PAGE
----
Chile developing tool to determine Psa risk
The model will take various evaluation factors into account, including geography, climate, plant age and proximity to a positive orchard, explained Kiwifruit Committee general manager Carlos Cruzat.
"Having a risk evaluation system allows us to know what we should do in terms of preventative action, with these being proportional to the risk faced. The idea is that producers don't have overly exaggerated or passive actions, which means higher costs, among other things," Cruzat said.
Currently, information is being gathered from Chilean and global sources to better understand the disease. An epidemiological study has begun at the Fitonova laboratory to analyze the main characteristics of Psa in Chile. The lab is investigating Psa-positive orchards to determine if the bacteria act the same in Chile as in other countries.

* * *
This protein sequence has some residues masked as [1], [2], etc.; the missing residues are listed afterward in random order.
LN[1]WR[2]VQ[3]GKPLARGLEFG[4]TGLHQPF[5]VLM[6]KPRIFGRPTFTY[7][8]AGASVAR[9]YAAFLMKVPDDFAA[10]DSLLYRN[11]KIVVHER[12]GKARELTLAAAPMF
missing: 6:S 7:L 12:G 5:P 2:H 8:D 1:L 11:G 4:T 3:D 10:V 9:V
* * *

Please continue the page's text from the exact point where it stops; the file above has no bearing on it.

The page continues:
The model developed through the project will be available online so that each farmer can enter his or her data to determine risk levels.
Cruzat explained that one of the biggest risk factors of Psa is that the pathogen can enter undetected and appear much later when control measures are no longer effective.
"Chile has had the opportunity to take measures with anticipation and not arrive to the same extreme as other countries. We hope that this helps us better manage disease spread and the intensity with which it appears," he said.
Of 11,300 hectares of kiwifruit production in Chile, 700 hectares are under control due to Psa. The hectares include 57 orchards with one of more plants with the bacteria.
In 2012, Chile exported around 207,000 MT of Hayward kiwifruit, representing around US$215 million. Due to climatic and cyclical conditions, Hayward exports are expected to drop 7% this year. FIA says a negative effect has not been made on output by Psa.